So why am I skeptical?
I don’t trust MTV to do justice to the subject of abstinence and virginity.
Here is why: It’s like asking a democrat to document the thoughts of a republican.
Do the writers, directors, producers or editors have anyone to consult with who might be sympathetic to a young person who wants keep his or her virginity until marriage? If they do, it would help.
So far, on most TV shows with virgin characters, they are portrayed as sexually repressed, radically fundamentalist, and just plain weird. Generally speaking, the characters don’t represent people I know, especially the Christian characters. Usually, Christian beliefs are mocked, their positions outdated, and their thinking presented as distorted. So if the producers were to hire scriptwriters to reflect Christian or abstinence views accurately, it would be a step in the right direction.
Now, the fact that this show on MTV will be “real” life may make it more authentic, but we all know how “real” reality TV shows tend to be. They are scripted and highly edited. Editors, producers, directors can make the sacred look foolish, commitment look like a phobia, and respecting one’s body, a disorder. In the “everyone is doing it” era, virgins are targets of teasing.
So, if you ask me if this journey into the minds and hearts of STI-free (Sexually Transmitted Infection) people will be unbiased? I seriously doubt it. But I can always hope.
I’ve only seen the virgin position respected in churches, not pop culture. And despite the lip service offered to abstinence approaches in the schools, educators do not expect anyone to really be a virgin. Most often, they begin their educational efforts with the expectation that no one can really resist. And when you look at media programming, it appears that no one really does. Even the “Christian” characters eventually give in to carnal desires, as in Grey’s Anatomy.
A few years ago, I sent one of my clients to an OB/GN for a gynecological problem. The physician actually called me thinking I was pranking him. He told me he had a good laugh with the patient’s story of being a 30-year-old virgin. I wasn’t amused. I told him this was no prank. The woman was serious about her religious conviction to wait until marriage to have sex. She was still single and still waiting…and by the way, dating a guy with a similar convictions. The reason she was seeing me was because her family thought something was wrong with her because she wasn’t sleeping around or living with the guy. Her mom was living with her boyfriend and pressuring her daughter to do the same.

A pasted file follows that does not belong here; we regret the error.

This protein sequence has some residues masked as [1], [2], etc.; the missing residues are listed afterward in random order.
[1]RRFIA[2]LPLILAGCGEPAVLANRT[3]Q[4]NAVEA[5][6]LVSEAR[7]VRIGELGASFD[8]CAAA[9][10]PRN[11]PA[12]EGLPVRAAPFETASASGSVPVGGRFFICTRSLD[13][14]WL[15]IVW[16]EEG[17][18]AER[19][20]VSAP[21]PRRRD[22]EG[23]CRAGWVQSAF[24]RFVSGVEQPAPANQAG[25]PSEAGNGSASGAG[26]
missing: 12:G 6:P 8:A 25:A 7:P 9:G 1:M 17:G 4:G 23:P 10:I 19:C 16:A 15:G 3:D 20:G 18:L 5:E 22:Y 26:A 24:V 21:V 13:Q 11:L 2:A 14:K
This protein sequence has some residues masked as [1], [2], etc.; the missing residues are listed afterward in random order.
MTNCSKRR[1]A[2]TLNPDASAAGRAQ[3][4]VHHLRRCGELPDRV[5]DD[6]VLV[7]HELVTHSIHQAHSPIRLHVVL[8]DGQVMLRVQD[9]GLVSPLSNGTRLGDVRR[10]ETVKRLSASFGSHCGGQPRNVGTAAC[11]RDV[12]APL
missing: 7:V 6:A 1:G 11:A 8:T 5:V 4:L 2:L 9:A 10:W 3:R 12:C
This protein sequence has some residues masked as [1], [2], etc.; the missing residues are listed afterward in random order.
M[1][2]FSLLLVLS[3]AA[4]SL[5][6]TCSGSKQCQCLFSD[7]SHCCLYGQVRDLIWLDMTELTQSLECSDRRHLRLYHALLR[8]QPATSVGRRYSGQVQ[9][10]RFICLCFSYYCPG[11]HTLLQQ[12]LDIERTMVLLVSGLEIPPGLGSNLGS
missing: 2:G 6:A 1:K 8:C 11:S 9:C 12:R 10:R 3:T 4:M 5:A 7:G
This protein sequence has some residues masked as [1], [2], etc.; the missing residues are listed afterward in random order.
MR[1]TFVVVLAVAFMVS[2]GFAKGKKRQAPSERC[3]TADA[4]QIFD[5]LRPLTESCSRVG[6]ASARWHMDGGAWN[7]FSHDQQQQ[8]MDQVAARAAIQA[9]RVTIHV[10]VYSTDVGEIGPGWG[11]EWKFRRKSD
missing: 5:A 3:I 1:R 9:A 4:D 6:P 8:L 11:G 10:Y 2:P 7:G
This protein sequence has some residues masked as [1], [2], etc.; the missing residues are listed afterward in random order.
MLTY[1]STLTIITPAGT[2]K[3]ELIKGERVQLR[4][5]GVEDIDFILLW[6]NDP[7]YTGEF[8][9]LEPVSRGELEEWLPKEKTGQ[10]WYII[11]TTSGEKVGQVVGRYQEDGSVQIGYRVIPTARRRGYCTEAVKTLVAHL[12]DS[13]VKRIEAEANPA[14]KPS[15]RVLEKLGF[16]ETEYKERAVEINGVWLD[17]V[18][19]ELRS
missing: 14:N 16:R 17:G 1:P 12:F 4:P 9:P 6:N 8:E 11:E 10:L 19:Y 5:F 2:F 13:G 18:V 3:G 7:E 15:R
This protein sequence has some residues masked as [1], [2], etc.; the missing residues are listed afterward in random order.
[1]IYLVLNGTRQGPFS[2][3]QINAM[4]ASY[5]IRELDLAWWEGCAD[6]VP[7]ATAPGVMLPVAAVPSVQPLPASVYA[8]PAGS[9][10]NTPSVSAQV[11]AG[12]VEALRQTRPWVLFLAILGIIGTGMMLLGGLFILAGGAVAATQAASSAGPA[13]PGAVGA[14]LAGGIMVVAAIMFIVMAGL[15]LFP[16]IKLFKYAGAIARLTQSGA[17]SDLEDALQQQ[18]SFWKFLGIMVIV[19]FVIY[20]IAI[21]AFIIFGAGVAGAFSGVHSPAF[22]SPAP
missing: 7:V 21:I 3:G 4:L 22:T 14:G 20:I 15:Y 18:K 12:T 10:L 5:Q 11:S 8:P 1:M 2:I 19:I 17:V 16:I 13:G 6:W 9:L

So yes, I am skeptical but open and glad that another narrative of sexuality will become part of the conversation.
Just this week, I heard an interviewer praising Vanessa Hudgens for pole dancing in her latest movie role as a stripper. The commentator was all about Vanessa being empowered by her sexuality. And I thought of all the girls who loved her in High School Musical, who will now see the next step of being famous–take off your clothes in the name of empowerment. It’s an old lie with new words that keeps getting repeated. Someone ( National Organization of Women) should tell these young women that they are being objectified for money. Just because a woman decides to take off her clothes, doesn’t change the way men look at her–and it isn’t for her acting talent.
What is really sad is the complete irresponsibility media show for making sexual activity appear to have no real life consequences.
In real life, in the therapist’s office, sexually active women regret that they gave parts of themselves away and feel sad that they can’t retrieve what was lost.
In real life, women are grieving over abortions, over infertility due to an STI, over lost love, and feeling used by men who promised to love them if they would have sex.
In real life, the CDC reports that sexually transmitted infections are a significant health challenge facing the US, with 20 million new cases reported every year.
In real life , over 9 million Americans are living with some type of sexual addiction (Mental Health Directory Portal)
In real life, women are objectified by a porn industry that rivals any other and are fed the lie that because a woman chooses to take off her clothes, this is empowerment. Wake up ladies!
In real life, couples feel the emotional pain of multiple partners and live with the physical consequences.
In real life, the stories of the sexual abstinence are mocked, not validated.
If MTV could really give voice to those who choose a different path, it would be refreshing and significant. It would show tolerance for a different point of view.
Yes, I am skeptical, but let’s wait and see. I would love to be surprised!
Share your thoughts